Best of BI: City of Richardson, Texas, finds BI value across agencies

The City of Richardson's mission, like that of any government, is to serve its citizens effectively and efficiently.

To do that, this Texas city scrapped its outdated reporting systems and deployed a more agile application, says Eric Matthews, the city's deputy CIO for application development.

"We wanted a single environment for users and for us to support. We wanted a straightforward system," Matthews says about his decision six years ago to deploy Information Builders' WebFocus. He says he opted for WebFocus also because of its geographic component, a feature the city's water department had identified as desirable.

Matthews says the biggest ROI has been the dramatic drop in the time it takes city workers to produce reports. The code enforcement department, for example, can now prepare reports in several minutes rather than several days. Similarly, the police department cut the time it takes to compile monthly crime reports from two days to just minutes.

That time savings was a great benefit, and now the city is finding other uses for the BI system, says Matthews, noting that city officials are using it to access and analyze information when making critical decisions.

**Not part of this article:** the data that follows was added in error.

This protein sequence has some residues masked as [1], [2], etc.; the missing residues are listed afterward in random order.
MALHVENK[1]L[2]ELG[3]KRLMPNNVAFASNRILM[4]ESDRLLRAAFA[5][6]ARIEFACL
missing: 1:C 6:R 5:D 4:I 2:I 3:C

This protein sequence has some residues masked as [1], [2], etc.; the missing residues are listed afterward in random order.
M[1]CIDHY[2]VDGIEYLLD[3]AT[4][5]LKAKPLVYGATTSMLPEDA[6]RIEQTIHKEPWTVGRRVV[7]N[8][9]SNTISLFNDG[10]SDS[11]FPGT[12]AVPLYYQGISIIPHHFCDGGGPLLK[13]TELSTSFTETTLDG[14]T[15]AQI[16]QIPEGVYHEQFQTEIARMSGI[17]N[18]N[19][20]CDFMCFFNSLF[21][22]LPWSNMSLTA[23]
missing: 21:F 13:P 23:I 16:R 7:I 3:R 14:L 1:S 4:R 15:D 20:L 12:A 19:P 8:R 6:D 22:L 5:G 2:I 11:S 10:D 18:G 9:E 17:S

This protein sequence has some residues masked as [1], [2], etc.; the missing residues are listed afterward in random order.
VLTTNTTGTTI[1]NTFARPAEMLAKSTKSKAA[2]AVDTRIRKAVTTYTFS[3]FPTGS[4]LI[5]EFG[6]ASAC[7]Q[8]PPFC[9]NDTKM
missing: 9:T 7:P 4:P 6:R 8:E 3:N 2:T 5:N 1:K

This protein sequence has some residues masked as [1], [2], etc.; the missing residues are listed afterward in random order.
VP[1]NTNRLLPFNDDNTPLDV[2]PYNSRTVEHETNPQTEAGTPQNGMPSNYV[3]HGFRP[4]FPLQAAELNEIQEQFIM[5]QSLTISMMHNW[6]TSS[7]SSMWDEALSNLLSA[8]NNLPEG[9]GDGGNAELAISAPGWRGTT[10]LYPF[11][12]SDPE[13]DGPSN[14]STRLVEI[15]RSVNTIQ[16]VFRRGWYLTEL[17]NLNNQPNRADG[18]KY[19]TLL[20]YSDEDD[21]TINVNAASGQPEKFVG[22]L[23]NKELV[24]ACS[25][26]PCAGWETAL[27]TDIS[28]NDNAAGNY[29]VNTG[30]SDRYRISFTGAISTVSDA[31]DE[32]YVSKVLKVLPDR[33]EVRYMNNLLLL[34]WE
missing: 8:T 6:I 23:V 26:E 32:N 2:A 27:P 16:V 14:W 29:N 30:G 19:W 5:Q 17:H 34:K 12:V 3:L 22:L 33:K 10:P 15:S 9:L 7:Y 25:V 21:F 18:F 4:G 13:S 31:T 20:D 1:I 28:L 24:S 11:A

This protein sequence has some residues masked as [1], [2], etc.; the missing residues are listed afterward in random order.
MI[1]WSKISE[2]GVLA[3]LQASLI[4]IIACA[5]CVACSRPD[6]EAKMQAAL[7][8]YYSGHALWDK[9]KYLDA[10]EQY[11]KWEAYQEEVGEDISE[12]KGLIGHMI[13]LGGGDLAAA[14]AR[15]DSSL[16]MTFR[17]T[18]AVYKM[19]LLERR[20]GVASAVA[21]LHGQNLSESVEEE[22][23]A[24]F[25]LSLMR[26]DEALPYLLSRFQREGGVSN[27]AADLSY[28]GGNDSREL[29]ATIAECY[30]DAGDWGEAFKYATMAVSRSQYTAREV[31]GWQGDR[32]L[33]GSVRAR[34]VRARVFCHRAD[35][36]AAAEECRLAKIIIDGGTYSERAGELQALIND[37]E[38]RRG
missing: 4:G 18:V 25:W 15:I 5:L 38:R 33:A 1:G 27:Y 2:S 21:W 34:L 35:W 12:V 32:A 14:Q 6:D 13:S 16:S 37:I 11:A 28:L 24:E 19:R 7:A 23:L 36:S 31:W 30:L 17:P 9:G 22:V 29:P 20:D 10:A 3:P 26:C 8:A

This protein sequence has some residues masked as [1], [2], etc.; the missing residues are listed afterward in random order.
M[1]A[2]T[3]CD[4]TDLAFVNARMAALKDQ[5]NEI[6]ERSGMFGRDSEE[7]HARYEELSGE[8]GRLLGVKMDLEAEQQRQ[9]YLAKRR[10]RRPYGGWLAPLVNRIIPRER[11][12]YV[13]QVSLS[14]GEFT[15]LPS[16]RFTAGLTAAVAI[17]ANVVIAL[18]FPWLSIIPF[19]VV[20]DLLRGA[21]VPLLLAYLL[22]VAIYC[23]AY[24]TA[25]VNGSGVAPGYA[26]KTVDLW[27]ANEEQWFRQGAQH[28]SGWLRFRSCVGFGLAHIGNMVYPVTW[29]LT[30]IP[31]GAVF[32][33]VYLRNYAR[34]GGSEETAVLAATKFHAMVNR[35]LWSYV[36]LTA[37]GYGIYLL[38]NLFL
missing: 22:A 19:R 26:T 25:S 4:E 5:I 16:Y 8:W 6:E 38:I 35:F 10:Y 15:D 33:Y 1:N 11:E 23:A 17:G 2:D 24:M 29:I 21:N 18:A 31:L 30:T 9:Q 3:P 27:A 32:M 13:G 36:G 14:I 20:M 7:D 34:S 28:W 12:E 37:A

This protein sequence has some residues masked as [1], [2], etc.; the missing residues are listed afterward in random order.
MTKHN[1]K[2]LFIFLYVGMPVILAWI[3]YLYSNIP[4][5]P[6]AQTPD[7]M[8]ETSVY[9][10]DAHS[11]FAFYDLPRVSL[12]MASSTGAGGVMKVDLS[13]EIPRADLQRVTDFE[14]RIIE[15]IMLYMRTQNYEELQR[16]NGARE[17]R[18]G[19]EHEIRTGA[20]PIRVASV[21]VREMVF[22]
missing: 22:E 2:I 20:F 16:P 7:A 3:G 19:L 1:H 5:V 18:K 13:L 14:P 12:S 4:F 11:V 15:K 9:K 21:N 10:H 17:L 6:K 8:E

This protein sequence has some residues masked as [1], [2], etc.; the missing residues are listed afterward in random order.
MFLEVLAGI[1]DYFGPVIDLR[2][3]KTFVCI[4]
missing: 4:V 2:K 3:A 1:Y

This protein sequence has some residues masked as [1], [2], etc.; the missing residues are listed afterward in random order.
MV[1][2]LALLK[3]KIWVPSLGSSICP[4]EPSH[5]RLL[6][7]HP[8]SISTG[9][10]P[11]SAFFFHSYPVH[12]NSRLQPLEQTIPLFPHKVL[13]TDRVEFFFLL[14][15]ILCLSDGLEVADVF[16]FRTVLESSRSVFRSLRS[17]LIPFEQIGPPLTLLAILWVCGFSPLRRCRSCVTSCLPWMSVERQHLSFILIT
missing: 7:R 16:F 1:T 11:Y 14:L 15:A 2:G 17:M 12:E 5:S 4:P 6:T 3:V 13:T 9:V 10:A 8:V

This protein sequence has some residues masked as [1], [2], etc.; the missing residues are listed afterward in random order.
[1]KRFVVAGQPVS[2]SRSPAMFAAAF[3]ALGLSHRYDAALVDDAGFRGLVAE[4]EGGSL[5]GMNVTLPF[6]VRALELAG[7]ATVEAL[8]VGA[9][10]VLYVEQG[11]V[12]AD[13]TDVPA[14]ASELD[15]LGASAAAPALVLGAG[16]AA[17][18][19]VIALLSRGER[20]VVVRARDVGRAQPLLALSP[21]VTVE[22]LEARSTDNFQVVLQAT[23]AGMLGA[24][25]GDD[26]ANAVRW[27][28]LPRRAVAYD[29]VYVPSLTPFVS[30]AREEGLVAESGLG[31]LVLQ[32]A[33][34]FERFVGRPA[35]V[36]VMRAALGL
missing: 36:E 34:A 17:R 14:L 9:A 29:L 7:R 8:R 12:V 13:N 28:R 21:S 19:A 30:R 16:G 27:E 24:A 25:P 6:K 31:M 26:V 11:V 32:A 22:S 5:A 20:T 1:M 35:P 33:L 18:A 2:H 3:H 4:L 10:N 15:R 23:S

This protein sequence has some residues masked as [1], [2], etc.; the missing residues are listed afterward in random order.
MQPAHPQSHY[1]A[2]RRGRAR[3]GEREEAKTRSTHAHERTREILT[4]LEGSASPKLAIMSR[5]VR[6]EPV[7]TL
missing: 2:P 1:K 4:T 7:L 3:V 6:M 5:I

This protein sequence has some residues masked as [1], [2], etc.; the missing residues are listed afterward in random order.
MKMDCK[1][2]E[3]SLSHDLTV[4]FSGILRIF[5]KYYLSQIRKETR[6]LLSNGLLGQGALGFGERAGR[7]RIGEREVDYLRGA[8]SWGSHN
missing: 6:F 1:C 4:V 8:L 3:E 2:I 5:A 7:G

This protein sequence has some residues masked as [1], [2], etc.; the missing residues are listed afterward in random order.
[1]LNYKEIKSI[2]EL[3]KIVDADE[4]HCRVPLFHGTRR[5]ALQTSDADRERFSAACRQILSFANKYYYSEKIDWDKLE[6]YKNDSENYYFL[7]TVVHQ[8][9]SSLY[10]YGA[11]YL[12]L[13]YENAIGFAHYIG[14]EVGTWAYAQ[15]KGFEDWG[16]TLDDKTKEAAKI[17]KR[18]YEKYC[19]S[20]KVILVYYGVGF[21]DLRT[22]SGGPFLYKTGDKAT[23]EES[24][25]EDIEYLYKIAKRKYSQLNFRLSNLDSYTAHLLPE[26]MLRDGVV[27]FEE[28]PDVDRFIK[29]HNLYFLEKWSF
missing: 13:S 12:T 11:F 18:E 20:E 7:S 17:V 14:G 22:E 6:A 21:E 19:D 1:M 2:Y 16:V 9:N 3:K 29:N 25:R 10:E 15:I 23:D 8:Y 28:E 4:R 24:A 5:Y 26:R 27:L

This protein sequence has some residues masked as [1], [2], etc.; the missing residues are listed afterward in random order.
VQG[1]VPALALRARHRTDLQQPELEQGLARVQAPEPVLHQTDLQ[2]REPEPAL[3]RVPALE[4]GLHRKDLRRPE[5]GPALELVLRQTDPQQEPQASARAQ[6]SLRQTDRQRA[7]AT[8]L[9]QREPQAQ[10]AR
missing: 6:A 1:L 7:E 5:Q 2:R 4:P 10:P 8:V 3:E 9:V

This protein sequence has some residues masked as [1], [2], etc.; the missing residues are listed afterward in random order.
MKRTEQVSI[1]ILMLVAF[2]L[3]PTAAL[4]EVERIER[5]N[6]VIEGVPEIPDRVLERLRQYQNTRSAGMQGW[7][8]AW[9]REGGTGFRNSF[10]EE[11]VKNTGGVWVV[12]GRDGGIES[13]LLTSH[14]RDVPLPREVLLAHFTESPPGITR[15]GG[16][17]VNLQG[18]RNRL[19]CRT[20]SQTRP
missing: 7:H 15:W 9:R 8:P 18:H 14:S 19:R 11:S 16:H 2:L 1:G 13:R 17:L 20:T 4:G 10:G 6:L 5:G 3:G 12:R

For instance, WebFocus allows police officers to use their smartphones to access active reports pulled from the department's computer-aided dispatch system and drill down for information such as the history of emergency calls from a particular location.Also, to determine if it should seek city funding for another ambulance, the fire department used WebFocus to analyze the number of times that all, or nearly all, of its ambulances are out on emergency calls.

"It's information that would be too cumbersome to track and report through the other systems we use when calls go out," says Ed Hotz, the fire department's assistant chief of administration. He noted that the statistics produced by WebFocus did prompt the department to seek funding for an additional ambulance this year.

Matthews says elected officials are also using the BI tool. For example, a city counselor who wants to determine which neighborhoods should receive betterment funding is using it to analyze average home values, percentages of rental units and tax data from several sources.

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